After the Supreme Court ruled on the Arizona immigration law back in June, blocking the vast majority of the harsh provisions but leaving one standing, critics quickly rallied together to put forth a lawsuit to block the final contentious part still standing. The Arizona Judge has released its opinion, and unfortunately it is not what everyone wanted to hear.
The judge has ruled that police in Arizona can immediately start enforcing the “show me your papers” section of the immigration law, making it the first time that a state requires its law enforcement to perform their official duties while also inquiring the immigration status of those suspected to be here illegally. In their legal briefs, opponents of this measure urged the U.S. District Judge Susan Bolton to block the provision on the grounds that it would lead to “systematic racial profiling and unreasonably long detentions of Latinos if it’s enforced.”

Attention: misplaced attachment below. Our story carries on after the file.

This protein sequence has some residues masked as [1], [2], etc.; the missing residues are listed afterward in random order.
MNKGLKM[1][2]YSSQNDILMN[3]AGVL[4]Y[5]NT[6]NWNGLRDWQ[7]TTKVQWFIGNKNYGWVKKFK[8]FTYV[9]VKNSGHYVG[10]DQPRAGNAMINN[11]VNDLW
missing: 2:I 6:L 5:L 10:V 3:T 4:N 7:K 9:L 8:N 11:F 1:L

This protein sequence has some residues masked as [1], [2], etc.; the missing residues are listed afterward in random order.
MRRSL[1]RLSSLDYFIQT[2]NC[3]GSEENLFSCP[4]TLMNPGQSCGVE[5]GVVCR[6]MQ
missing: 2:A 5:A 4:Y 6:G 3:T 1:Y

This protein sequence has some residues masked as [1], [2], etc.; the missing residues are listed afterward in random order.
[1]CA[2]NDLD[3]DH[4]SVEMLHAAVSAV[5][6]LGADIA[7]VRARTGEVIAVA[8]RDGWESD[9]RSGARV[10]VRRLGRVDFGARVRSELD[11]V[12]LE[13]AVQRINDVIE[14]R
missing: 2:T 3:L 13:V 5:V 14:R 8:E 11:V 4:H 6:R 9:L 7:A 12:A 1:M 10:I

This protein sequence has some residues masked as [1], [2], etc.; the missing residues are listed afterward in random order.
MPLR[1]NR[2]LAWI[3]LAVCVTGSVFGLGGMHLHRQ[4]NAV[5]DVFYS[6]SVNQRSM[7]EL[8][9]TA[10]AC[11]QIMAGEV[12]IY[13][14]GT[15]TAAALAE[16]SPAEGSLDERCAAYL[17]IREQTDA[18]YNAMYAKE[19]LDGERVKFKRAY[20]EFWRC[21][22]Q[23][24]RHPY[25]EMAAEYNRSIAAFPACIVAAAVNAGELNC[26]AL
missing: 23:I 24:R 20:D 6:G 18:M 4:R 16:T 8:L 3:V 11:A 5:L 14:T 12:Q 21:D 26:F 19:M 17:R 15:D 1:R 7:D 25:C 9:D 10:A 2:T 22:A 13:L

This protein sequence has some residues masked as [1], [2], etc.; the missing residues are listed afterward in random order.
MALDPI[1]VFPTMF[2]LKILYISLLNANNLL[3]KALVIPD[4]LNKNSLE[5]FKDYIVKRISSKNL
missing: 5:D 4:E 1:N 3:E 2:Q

Furthermore, there is also the added cost and difficulty in implementation that comes with federal immigration agents being tasked with verifying people’s immigration status and being responsible for picking up undocumented immigrants from local officers. Federal officials have already stated that they will contribute their efforts but only in those cases where they are going after repeat violators and those who have a criminal history that threatens public safety or national security.
This means that, if federal agents keep their word and stay within the confines of the “prosecutorial discretion” mandate by only going after those with a history who pose a security risk, the vast majority of individuals who are detained will have to be released by local officers since detaining them will be unlawful unless they are suspected of committing a crime that would require them to be taken to jail. The fact of the matter is that this provision will needlessly cause unequivocal hardship on immigrants living in the state of Arizona, with their being subjected to systematic racial profiling and unreasonably long detentions.
For this reason, we urge the state lawmakers to prevent this provision from being enforced or else risk an “all hell breaks loose” type of situation in their state.